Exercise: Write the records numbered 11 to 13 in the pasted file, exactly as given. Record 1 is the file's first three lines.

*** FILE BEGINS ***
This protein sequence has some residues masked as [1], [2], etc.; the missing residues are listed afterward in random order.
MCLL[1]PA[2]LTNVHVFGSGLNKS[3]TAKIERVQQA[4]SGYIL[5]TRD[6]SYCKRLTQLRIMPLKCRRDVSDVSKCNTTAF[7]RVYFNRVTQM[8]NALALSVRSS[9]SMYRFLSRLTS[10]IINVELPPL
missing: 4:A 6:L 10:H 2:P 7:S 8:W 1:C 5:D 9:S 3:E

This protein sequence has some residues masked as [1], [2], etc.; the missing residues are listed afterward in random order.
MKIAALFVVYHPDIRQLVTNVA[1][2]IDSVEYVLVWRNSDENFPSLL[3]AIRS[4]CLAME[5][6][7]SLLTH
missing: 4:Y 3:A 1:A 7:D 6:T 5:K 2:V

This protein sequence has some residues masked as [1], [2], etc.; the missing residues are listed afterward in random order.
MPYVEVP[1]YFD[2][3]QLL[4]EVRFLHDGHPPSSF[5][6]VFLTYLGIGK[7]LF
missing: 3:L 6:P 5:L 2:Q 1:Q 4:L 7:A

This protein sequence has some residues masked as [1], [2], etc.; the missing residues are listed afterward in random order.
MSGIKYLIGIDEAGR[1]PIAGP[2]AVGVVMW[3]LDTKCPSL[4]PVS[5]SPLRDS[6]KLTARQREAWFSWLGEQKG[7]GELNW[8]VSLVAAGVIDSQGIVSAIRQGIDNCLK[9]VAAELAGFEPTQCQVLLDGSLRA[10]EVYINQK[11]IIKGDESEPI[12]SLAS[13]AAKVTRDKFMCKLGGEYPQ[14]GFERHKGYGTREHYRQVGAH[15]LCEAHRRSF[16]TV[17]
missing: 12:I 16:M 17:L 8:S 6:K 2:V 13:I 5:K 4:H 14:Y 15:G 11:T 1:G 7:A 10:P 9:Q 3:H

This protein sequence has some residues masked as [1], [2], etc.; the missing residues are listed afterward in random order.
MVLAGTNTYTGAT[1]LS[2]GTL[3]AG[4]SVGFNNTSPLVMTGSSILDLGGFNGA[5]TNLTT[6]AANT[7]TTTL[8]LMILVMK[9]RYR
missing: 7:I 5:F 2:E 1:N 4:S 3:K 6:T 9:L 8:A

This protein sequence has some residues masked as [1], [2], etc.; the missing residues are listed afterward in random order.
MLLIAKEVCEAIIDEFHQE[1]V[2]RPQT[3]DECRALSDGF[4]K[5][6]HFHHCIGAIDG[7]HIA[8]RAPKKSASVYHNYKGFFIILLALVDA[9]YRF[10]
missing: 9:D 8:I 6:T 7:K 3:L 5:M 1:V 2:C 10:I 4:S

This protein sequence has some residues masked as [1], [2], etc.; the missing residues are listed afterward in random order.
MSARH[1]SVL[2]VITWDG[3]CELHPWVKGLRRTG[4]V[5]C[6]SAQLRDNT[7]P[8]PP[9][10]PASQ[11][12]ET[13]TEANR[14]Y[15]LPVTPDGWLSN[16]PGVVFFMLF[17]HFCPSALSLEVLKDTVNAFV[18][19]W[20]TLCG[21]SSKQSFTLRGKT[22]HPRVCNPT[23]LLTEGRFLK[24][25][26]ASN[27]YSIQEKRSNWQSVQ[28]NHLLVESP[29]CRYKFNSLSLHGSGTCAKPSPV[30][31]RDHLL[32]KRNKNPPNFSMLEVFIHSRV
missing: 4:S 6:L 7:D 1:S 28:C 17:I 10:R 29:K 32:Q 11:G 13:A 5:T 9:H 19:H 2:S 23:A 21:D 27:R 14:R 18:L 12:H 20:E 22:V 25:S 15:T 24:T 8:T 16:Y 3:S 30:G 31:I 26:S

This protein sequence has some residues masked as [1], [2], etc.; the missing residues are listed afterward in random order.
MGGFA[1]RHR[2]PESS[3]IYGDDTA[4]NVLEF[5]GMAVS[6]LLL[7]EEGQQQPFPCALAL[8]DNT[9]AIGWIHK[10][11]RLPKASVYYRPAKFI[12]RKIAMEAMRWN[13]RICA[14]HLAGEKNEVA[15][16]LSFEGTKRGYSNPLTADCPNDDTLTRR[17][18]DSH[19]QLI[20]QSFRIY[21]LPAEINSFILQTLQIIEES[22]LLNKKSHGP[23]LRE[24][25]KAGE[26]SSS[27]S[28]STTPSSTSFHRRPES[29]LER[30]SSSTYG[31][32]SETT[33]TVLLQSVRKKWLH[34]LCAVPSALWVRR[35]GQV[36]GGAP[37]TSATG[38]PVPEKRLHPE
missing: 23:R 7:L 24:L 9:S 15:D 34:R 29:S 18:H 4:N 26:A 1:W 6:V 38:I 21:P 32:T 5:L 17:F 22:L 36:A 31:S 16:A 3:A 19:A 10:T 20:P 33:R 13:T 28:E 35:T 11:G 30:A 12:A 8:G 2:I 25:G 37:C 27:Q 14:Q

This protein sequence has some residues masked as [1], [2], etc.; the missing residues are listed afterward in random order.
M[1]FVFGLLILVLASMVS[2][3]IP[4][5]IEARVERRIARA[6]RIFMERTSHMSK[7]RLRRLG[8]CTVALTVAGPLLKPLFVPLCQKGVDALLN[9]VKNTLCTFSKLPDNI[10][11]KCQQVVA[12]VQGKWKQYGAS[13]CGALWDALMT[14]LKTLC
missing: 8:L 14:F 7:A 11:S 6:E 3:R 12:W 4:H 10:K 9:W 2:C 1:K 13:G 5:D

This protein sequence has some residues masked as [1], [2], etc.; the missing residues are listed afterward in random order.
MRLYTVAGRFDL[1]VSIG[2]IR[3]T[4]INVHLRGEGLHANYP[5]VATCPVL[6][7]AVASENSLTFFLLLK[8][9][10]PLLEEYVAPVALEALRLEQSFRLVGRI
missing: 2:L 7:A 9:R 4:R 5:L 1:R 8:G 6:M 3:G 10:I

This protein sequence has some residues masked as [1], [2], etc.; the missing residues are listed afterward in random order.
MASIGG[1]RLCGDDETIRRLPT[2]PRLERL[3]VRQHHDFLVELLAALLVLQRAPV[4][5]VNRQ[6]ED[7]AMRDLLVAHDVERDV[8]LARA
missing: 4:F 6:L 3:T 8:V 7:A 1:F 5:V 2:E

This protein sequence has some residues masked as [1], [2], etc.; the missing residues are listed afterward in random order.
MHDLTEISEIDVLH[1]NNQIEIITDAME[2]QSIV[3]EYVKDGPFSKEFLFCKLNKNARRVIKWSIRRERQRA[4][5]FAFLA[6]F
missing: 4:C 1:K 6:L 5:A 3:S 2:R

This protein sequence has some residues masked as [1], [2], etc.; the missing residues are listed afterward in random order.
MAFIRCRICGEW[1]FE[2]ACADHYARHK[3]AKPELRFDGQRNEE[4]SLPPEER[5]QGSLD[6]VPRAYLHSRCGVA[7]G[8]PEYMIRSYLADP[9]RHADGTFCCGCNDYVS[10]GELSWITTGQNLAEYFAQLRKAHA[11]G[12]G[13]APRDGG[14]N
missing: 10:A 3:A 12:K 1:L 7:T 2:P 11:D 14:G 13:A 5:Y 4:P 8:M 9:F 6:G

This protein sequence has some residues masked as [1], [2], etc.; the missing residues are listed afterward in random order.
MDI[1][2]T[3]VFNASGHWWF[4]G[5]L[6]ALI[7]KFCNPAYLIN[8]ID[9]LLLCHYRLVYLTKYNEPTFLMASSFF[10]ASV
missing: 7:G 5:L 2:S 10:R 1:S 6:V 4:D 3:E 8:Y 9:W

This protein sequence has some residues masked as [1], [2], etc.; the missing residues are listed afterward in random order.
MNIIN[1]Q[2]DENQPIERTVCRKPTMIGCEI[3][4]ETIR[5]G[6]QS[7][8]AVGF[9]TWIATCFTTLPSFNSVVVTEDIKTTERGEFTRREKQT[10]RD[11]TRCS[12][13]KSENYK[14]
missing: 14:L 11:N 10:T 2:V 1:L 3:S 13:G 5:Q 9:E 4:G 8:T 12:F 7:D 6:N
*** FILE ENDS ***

This protein sequence has some residues masked as [1], [2], etc.; the missing residues are listed afterward in random order.
MASIGG[1]RLCGDDETIRRLPT[2]PRLERL[3]VRQHHDFLVELLAALLVLQRAPV[4][5]VNRQ[6]ED[7]AMRDLLVAHDVERDV[8]LARA
missing: 4:F 6:L 3:T 8:V 7:A 1:F 5:V 2:E

This protein sequence has some residues masked as [1], [2], etc.; the missing residues are listed afterward in random order.
MHDLTEISEIDVLH[1]NNQIEIITDAME[2]QSIV[3]EYVKDGPFSKEFLFCKLNKNARRVIKWSIRRERQRA[4][5]FAFLA[6]F
missing: 4:C 1:K 6:L 5:A 3:S 2:R

This protein sequence has some residues masked as [1], [2], etc.; the missing residues are listed afterward in random order.
MAFIRCRICGEW[1]FE[2]ACADHYARHK[3]AKPELRFDGQRNEE[4]SLPPEER[5]QGSLD[6]VPRAYLHSRCGVA[7]G[8]PEYMIRSYLADP[9]RHADGTFCCGCNDYVS[10]GELSWITTGQNLAEYFAQLRKAHA[11]G[12]G[13]APRDGG[14]N
missing: 10:A 3:A 12:K 1:L 7:T 2:P 11:D 14:G 13:A 5:Y 4:P 8:M 9:F 6:G